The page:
As part of DARPA’s High Assurance Cyber Military Systems (HACMS), Galois is building critical flight control software using new software methods for embedded systems programming. Recently, Signal Online reported an overview of the HACMS program. We’ve been working on the HACMS program for about a year and we’d like to share more details about open source work we’ve […]
Viewing Results for Category: Domain Specific Languages (1 of 3 Pages)
Author: David Lazar Galois’ mission is improving the trustworthiness of critical systems. Trustworthiness is an inherent property of a system, but we need to produce evidence of its trustworthiness in order for people to make informed decisions. The evidence, and its presentation is a key part of what is often called an assurance case. The […]
Last week, the NSA published two families of lightweight block ciphers, SIMON and SPECK: http://eprint.iacr.org/2013/404 We’ve formally specified both ciphers in Cryptol: https://github.com/GaloisInc/cryptol-examples/tree/master/simon+speck The following sections explore some applications of our specifications. Parameters SIMON and SPECK are cipher families: each algorithm in the family offers different security and performance based on parameters such as block […]
Last Thursday, the University of Bristol posted a press release and paper describing a way to exploit a bug in version 0.9.8g of OpenSSL and extract the value of a private key. The bug was known, and has been fixed in recent versions of OpenSSL (0.9.8g was released in 2007, and 0.9.8h fixed the bug […]
ZUC is a stream cipher that is proposed for inclusion in the “4G” mobile standard named LTE (Long Term Evolution), the future of secure GSM. The proposal is actually comprised several different algorithms: A stream cipher named ZUC, LTEencryption algorithm (128-EEA3), based on ZUC, LTEintegrity algorithm (128-EIA3), which is a hash function using ZUC as […]
Galois is in the business of building trustworthy software. Such software will have well-defined behavior, and that behavior is assured in some way, whether via model checking, testing, or formal verification. SMT solvers — extensions to SAT solvers with support for variables of non-boolean type — offer powerful automation for solving a variety of assurance […]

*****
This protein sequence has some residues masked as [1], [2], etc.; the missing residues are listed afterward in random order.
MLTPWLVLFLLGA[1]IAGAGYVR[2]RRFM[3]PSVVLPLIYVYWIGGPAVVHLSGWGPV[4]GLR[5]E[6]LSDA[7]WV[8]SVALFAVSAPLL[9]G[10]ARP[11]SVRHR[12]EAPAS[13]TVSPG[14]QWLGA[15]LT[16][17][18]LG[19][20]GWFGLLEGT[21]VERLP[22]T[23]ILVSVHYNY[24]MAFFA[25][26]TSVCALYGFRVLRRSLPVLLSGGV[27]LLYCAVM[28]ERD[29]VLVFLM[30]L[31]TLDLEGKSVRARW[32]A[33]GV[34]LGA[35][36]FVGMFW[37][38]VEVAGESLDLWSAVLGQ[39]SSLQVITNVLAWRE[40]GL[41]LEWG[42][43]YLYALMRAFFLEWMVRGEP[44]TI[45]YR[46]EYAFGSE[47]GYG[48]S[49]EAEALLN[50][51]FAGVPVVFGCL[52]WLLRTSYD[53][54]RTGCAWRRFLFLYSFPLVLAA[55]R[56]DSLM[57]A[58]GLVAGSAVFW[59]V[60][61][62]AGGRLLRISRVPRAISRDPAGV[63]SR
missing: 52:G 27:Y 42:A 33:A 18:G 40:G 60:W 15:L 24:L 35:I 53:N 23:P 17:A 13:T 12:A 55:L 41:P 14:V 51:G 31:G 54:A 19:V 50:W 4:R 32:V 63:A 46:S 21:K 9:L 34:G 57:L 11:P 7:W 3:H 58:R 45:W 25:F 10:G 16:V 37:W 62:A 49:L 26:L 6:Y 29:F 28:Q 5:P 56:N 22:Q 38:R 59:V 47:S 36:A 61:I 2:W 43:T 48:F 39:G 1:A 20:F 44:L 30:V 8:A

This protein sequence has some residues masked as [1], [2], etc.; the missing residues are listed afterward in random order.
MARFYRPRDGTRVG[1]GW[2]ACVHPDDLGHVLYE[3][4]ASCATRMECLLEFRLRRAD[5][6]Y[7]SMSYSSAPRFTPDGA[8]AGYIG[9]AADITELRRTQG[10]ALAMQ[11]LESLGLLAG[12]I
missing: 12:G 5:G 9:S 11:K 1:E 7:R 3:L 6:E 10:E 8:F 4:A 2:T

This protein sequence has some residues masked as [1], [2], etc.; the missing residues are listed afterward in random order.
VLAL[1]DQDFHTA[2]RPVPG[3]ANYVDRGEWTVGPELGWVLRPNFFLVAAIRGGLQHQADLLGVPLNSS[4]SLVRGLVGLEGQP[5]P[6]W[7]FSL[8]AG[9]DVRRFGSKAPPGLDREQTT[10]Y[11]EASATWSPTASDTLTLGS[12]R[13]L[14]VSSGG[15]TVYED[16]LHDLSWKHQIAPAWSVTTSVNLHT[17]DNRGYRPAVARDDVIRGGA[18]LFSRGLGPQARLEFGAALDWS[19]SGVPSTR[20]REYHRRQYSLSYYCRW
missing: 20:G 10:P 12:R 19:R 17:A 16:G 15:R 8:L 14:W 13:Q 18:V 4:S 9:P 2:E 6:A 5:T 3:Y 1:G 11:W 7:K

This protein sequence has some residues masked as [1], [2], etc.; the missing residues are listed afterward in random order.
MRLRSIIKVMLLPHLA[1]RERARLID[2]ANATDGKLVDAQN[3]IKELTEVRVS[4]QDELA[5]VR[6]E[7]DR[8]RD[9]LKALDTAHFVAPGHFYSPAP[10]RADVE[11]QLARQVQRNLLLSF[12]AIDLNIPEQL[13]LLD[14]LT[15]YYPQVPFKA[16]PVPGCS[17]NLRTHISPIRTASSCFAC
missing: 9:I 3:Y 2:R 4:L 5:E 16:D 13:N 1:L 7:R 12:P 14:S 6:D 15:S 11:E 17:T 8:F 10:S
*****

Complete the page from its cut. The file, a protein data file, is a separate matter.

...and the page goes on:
Copilot is an embedded domain-specific language designed by Galois, that allows you to generate assured, embedded C code from programs written essentially as Haskell lists (using Atom as a backend for the C code generation). Lee Pike has written a tutorial on how to use Copilot to program an Arduino controller to play “Jingle Bells”. Read the full tutorial on […]
During BelHac, the Ghent Haskell Hackathon in November, we took an afternoon session for a “Functional Programming in Industry” impromptu workshop. The following are slides I presented on Galois’ experience building a business using our functional programming expertise, in particular, Haskell. The talk describes three case studies where “functional thinking” helped shape the solution to […]
Galois is pleased to host the following tech talk. These talks are open to the interested public. Please join us!
- Copilot: A Hard Real-Time Runtime Monitor (slides, video)
- Lee Pike
- 10:30am, Tuesday, 9 November 2010
- Galois Inc.421 SW 6th Ave. Suite 300, Portland, OR, USA(3rd floor of the Commonwealth building)
- We address the problem of runtime monitoring for hard real-time programs—a domain in which correctness is critical yet has largely been overlooked in the runtime monitoring community. We describe the challenges to runtime monitoring for this domain as well as an approach to satisfy the challenges. The core of our approach is a language and compiler called Copilot. Copilot is a stream-based dataflow language that generates small constant-time and constant-space C programs, implementing embedded monitors. Copilot also generates its own scheduler, obviating the need for an underlying real-time operating system. This talk will include fun pictures and videos.
- Lee Pike has worked in Research & Development at Galois, Inc. since 2005. His primary area of research is dependable embedded systems, including both safety-critical and security-critical systems. Previously, he was a research scientist with the NASA Langley Formal Methods Group. He has a Ph.D in Computer Science from Indiana University. He has a Best Paper award from Formal Methods in Computer-Aided Design (FMCAD’2007), and service includes being on the program committees of FMCAD and Interactive Theorem Proving. His publications and other information can be found at http://www.cs.indiana.edu/~lepike.
John Launchbury presented the Orc language for concurrent scripting at the Haskell Workshop, 2010 in Baltimore.
Concurrent Orchestration in HaskellJohn LaunchburyTrevor Elliott
We present a concurrent scripting language embedded in Haskell, emulating the functionality of the Orc orchestration language by providing many-valued (real) non-determinism in the context of concurrent effects. We provide many examples of its use, as well as a brief description of how we use the embedded Orc DSL in practice. We describe the abstraction layers of the implementation, and use the fact that we have a layered approach to establish and demonstrate algebraic properties satisﬁed by the combinators.